Radon — #9 In “Top 10 Toxic Ingredients Used By The Fossil Fuel Industries” Series (2nd of a 10-part series) by Don Lieber, November 29, 2013, Planetsave
Radon is a colorless, odorless, tasteless radioactive gas which causes lung cancer. It is the second largest cause of lung cancer in the US after cigarette smoking. About 20,000 people per year die from lung cancer attributed to radon exposure according to the National Cancer Institute. Further, there is no known threshold below which radon exposures carries no risk. Radon exposure can come from a variety of natural sources. However, the newly-developed fossil fuel extraction methods collectively known as “fracking” (natural gas) represents a significant new and increased source of radon exposure to millions of citizens. Radon is released into local groundwater and air during fracking operations. It also travels through pipelines to the point of use — be it a power plant or a home kitchen.
The science behind radon release and exposure is complex but explained well here by Christopher Busby, the Scientific Secretary of the European Committee on Radiation Risk, who warns that Radon dangers from fracking “have not been addressed properly (or at all) by the environmental impact statements published by the operators, or by the Environmental Protection Agency in the USA.” The proliferation of fracking in the US has raised increased concern that the long-term public health consequences of radon exposure are being ignored….
The industry (and NYC Mayor Bloomberg) touts the development of fracking as an achievement for “clean energy” and American energy “independence.” The laws of chemistry and biology, however, tend to ignore patriotic soundbites, and Mayor Bloomberg is not doing New Yorkers any favors from importing newly fracked gas from Pennsylvania: the radon levels from wells in the Marcellus Shale are significantly higher than elsewhere in the US. This fact, combined with the short travel distance to end use in New York means that citizens throughout the most populated city in the US will now be exposed to more amounts of this highly carcinogenic gas than ever before…. “City and state leaders have failed to think through the consequences of promoting radon-laced natural gas, and they failed to heed clear warning signs that gas from Pennsylvania represents a major threat to the public health of New Yorkers,” said Albert Appleton, former commission of the NYC Dept. of Environmental Protection and senior fellow at the Cooper Union Institute of Sustainable Design.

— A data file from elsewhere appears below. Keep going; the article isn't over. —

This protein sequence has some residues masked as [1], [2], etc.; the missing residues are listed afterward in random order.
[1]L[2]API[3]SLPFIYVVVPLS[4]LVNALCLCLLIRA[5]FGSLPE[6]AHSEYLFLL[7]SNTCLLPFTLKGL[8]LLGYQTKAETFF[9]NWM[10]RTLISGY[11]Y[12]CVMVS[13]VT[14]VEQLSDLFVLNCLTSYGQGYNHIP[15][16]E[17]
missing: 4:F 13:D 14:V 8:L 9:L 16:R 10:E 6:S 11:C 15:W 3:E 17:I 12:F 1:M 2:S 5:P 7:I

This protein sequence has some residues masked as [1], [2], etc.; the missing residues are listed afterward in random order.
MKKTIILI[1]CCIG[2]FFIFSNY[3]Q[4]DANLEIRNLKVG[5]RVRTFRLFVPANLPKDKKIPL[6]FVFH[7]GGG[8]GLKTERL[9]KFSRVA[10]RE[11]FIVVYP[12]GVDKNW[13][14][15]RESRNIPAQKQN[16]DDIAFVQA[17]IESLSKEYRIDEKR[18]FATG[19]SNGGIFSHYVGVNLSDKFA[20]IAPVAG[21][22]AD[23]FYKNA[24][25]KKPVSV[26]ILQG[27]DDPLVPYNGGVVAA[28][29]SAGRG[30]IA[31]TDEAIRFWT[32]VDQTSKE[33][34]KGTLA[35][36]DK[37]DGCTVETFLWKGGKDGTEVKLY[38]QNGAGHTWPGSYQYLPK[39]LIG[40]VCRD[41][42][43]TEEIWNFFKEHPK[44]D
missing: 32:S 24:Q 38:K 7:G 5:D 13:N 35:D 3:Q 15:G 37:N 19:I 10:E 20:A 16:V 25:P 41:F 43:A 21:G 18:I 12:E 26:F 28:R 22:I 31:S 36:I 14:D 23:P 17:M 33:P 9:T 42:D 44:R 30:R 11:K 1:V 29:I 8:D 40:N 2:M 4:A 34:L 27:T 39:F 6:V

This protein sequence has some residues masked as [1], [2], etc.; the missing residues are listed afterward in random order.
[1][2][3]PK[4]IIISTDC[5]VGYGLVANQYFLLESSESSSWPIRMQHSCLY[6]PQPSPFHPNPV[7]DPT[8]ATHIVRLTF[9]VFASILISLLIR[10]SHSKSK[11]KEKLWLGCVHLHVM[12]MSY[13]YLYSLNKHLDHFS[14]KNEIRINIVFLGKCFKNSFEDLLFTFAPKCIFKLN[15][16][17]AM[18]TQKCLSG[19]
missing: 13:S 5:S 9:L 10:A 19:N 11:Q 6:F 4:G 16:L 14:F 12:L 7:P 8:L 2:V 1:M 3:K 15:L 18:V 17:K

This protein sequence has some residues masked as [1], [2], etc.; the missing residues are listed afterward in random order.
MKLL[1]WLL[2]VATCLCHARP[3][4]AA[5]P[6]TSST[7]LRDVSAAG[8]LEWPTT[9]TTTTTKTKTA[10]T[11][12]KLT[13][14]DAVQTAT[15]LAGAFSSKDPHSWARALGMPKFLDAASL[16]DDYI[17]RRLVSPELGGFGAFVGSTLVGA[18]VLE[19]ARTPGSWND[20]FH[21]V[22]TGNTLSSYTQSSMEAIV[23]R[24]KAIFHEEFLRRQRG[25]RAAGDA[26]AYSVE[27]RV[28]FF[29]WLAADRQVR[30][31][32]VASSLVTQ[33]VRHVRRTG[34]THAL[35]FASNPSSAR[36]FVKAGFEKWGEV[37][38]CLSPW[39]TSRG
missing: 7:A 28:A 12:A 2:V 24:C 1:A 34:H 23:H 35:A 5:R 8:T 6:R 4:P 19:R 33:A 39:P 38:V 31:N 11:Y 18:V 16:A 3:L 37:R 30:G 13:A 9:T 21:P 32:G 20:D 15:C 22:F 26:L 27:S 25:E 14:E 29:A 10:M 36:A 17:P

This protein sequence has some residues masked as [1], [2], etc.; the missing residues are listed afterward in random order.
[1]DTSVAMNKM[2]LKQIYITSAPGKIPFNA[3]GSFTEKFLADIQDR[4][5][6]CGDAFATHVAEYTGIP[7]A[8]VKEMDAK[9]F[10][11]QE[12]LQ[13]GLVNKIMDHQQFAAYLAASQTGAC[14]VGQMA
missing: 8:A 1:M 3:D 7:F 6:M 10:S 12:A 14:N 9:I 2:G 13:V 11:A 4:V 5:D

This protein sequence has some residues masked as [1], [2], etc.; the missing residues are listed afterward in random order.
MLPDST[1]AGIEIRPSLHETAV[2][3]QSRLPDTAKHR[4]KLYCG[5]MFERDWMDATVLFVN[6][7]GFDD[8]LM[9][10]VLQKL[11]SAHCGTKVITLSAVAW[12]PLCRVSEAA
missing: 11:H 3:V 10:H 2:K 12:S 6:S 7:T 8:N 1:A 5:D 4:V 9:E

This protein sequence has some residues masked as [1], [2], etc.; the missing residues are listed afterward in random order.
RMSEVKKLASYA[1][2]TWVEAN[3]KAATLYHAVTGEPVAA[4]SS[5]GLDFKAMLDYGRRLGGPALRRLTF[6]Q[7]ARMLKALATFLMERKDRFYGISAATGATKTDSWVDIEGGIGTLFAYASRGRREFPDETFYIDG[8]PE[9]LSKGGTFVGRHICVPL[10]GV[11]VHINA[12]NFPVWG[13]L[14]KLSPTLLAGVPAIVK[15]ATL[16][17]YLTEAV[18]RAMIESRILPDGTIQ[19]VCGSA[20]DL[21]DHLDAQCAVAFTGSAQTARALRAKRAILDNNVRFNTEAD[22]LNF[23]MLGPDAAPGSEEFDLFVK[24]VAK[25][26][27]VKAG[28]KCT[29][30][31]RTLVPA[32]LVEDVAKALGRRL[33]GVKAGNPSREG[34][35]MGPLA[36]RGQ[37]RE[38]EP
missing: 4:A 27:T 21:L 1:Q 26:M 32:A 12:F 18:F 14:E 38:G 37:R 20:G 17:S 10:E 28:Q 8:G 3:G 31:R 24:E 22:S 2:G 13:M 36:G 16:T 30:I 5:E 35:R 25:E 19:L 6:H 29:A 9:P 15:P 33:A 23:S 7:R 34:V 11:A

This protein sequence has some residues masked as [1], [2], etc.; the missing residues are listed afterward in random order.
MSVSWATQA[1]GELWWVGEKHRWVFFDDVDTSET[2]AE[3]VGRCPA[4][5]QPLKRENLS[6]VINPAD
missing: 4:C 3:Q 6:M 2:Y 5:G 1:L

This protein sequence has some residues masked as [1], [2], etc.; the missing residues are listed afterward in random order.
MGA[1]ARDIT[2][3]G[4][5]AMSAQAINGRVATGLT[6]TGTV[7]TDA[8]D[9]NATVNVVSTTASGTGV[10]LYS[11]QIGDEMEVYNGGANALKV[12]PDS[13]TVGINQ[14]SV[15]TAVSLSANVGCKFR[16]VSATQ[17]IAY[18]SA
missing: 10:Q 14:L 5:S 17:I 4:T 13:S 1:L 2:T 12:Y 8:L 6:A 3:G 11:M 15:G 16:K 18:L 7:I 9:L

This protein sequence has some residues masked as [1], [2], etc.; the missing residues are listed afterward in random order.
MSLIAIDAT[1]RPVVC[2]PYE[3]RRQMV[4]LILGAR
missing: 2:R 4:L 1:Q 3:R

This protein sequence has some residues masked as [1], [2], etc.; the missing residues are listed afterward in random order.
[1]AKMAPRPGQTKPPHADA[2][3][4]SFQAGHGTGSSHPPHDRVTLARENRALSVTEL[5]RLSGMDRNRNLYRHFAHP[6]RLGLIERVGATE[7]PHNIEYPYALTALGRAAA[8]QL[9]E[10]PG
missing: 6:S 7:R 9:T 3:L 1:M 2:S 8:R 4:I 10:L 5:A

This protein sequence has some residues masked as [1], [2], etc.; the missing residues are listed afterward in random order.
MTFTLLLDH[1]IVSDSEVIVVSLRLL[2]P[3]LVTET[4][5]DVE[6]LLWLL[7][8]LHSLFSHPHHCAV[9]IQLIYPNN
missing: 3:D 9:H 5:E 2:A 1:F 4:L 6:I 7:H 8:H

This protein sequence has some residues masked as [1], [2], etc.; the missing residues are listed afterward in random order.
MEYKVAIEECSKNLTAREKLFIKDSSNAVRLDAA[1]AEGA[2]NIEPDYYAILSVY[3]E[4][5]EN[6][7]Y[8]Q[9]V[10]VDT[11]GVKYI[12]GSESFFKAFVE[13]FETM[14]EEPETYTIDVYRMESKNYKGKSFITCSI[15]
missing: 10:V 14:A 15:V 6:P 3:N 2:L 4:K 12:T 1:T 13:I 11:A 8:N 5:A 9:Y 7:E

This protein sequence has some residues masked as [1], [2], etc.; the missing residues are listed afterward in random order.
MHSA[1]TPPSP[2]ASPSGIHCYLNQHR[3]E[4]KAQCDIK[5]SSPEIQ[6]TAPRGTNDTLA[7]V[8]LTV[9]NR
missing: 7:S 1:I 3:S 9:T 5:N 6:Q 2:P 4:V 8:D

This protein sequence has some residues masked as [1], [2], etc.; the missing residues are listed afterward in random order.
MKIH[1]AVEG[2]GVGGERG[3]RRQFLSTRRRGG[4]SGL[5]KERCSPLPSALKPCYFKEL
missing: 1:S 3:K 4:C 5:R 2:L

Another industry expert, Marvin Resnikoff, a PhD physicist and international radioactive waste consultant, put it more succinctly. Using fracked gas from Marcellus, he said, will directly lead to thousands of new cases of lung cancer in New York. Long-term studies from diverse science, research, and public health organizations, such as this one from the Federal Office of Public Health, provide evidence to take these warnings seriously. Many of these studies provide evidence that indoor radon causes a significant number of lung cancer cases in the general population. Dr. Resnikoff cited the the lack of attention, however, given to radon dangers by the New York State Department of Conservation’s Environmental Impact Statement on the use of Marcellus Shale fracked gas. “In the entire 1400 page statement there is only one sentence containing the word “radon” and no consideration of this significant public health hazard.” Read his full report here.
Such government apathy runs contrary to the findings by the world’s leading public health and science organizations who have published very clear warnings. Organizations such as the World Health Organization, the National Institutes of Health, and the National Cancer Institute, all articulate a definitive, well-established connection between radon and lung cancer. …and yet, like the tobacco industry in years past, today’s fossil fuel industry denies the science. Thus, a spokesperson for the Marcellus Shale Coalition, a gas industry trade group, recently disputed the findings of the world scientific community about the dangers of radon: “Their claims are unsupported by facts and science,” says MSC spokesman Travis Windle. The Marcellus Shale Coalition’s website, it should be noted, makes no mention of the bloody lungs and painful bone metastases which, eventually, occur in end-stage lung cancer resulting from radon. Instead, it refers to the promise of “clean, job-creating American natural gas.” (Yes, the website actually says “clean.”) [Emphasis added]